Underdogs

I loved this book (dystopia is my ‘bag’) and it was refreshing to read about neurodivergent written by an actually neurodivergent author. It was far more relatable, didn’t smack of ‘inspiration porn’, and was an honest account of the pros and cons having particular neurodivergencies brings to life, particularly in post-apocalyptia.

I’d say the target audience is 13+, but as with all good YA fiction, adults of all ages will enjoy it too (if the genre is what they’re in to). The pace was fast enough to keep my ADHD brain interested, but the plot was developed enough that you didn’t feel short-changed at the end. It also left me really wanting to read the sequel, which is the hallmark of a great book.

As I told the author when I first read Underdogs last year: regardless of the fact this novel is set in post-apocalyptic Britain, the heroes are all disabled children, and they had access to quite impressive weaponry, the most unrealistic part of the plot was that all of those children were in a specialist school, so must have all had statements/EHCPs. It’s a stark reminder of how the real education system is failing a cohort of children similar to those found in this book, and it makes me wonder if that specialist input and nurture is what gave them the tools to try and save the world.

The Guide to Good Mental Health on the Autism Spectrum

This book is really good. It’s straightforward, has a great layout, was clearly well-researched, and lifts up Autistic voices. Yenn Purkis has contributed so much great insight and knowledge regarding the intersection of autism and mental health, and this book is a credit to them.

It loses half a star for using person first language, and references to functioning labels (including lots of the use of Asperger’s). I’m guessing it’s more a symptom of when it was written (and possibly done to please the publishers), but some would find the language used frustrating and/or triggering.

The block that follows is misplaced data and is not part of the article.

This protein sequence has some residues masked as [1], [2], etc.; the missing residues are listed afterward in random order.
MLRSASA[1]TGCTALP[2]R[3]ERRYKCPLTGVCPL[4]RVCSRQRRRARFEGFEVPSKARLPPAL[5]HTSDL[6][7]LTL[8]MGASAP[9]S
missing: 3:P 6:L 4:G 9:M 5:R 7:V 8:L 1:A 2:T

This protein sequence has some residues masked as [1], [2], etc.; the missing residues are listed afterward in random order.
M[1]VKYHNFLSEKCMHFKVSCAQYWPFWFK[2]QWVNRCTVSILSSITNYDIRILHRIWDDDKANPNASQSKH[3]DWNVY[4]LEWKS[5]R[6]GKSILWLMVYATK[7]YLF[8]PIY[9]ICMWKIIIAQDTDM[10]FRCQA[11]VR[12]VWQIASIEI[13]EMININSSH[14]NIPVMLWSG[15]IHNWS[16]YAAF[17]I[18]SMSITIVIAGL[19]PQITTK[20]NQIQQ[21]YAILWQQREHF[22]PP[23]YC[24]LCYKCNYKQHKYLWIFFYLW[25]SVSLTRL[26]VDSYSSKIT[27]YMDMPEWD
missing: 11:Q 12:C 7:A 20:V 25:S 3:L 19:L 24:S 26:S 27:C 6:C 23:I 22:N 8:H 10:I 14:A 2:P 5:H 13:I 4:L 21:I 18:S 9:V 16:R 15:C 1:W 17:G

I love what the book is doing though, and have learnt from it.

Odd Girl Out: An Autistic Woman in a Neurotypical World

I absolutely loved this book, and read it in two days.

As I read, I saw myself in the pages far more than I ever have before. I know that being autistic gives us a commonality, but I didn’t expect to see so much of my experience in a book written by someone I follow on Twitter. From the time I read that Laura finds sameness an anchor, and that she can’t listen to music while needing to concentrate because the lyrics mix with thoughts “and it becomes a confused mess,” I knew I was going to enjoy the book.

I relate to the way Laura’s sensory issues make the world so confusing, and often assaulting, to live in. I agree that silence to others isn’t actually silent, and like Laura, sensory bombardment has led me to leaving wherever it is I’m supposed to be. For me that’s usually the supermarket.

I have the same (possibly obsessive in my case) need to research things immediately. I cannot let it go, and my phone is constantly at my side so I can Google whatever pops into my head. I too need to be distracted from the millions of thoughts whirling around my brain, and use compulsive checking of messages and social media as a distraction from them.

I always thought people were being metaphorical when they told you to “picture a beach,” or similar, when leading a guided relaxation practice. I’ve since found out about aphantasia, and though I do see fleeting images, I empathise with Laura’s struggle to form a mental picture of those you love.

I too create a sort of ‘social story’ whenever I need to go somewhere new by looking up everywhere I go – hotels, offices, train stations etc – on the internet so I know what they’ll look like. I recognise Laura’s need for clarity and to know what’s happening, coupled with a need to be in control without wanting to be controlling.

I share her relief of finally getting the answer in adulthood as to why I was so different. I have also experienced the feeling of not wanting to exist; to have not been born. I also find talking exhausting when anxious, and her description of the weight of words resonated with me, as did her inability to stick to things if she doesn’t get immediate results.

This is, at the time of writing the review, the book about being autistic I have related to the most. The most glaring difference between our experiences is that I feel emotions at an almost unbearable level, to the point that I have wished I could stop feeling altogether. I do often struggle to accurately label them though, and therapy has taught me that I feel them so explosively because I don’t recognise the build up – only the climax.